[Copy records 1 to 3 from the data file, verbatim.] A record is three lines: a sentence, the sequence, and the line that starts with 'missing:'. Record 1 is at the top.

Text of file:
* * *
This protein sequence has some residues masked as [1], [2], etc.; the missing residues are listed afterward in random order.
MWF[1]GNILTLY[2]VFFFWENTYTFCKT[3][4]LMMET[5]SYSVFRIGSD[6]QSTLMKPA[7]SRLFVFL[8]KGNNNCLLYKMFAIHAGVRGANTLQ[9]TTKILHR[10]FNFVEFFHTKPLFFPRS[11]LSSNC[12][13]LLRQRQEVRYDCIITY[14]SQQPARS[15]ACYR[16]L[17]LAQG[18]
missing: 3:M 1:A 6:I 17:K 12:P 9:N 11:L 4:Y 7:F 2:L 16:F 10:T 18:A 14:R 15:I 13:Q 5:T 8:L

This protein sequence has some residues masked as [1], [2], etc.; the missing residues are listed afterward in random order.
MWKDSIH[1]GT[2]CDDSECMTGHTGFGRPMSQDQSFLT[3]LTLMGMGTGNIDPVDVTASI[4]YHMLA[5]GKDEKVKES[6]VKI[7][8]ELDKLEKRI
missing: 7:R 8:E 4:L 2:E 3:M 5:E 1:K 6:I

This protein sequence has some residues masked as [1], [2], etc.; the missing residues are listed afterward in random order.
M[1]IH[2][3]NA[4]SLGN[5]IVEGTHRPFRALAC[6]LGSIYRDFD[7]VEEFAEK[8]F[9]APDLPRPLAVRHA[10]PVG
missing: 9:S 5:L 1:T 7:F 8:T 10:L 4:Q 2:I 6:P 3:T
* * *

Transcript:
This protein sequence has some residues masked as [1], [2], etc.; the missing residues are listed afterward in random order.
MWF[1]GNILTLY[2]VFFFWENTYTFCKT[3][4]LMMET[5]SYSVFRIGSD[6]QSTLMKPA[7]SRLFVFL[8]KGNNNCLLYKMFAIHAGVRGANTLQ[9]TTKILHR[10]FNFVEFFHTKPLFFPRS[11]LSSNC[12][13]LLRQRQEVRYDCIITY[14]SQQPARS[15]ACYR[16]L[17]LAQG[18]
missing: 3:M 1:A 6:I 17:K 12:P 9:N 11:L 4:Y 7:F 2:L 16:F 10:T 18:A 14:R 15:I 13:Q 5:T 8:L

This protein sequence has some residues masked as [1], [2], etc.; the missing residues are listed afterward in random order.
MWKDSIH[1]GT[2]CDDSECMTGHTGFGRPMSQDQSFLT[3]LTLMGMGTGNIDPVDVTASI[4]YHMLA[5]GKDEKVKES[6]VKI[7][8]ELDKLEKRI
missing: 7:R 8:E 4:L 2:E 3:M 5:E 1:K 6:I

This protein sequence has some residues masked as [1], [2], etc.; the missing residues are listed afterward in random order.
M[1]IH[2][3]NA[4]SLGN[5]IVEGTHRPFRALAC[6]LGSIYRDFD[7]VEEFAEK[8]F[9]APDLPRPLAVRHA[10]PVG
missing: 9:S 5:L 1:T 7:F 8:T 10:L 4:Q 2:I 6:P 3:T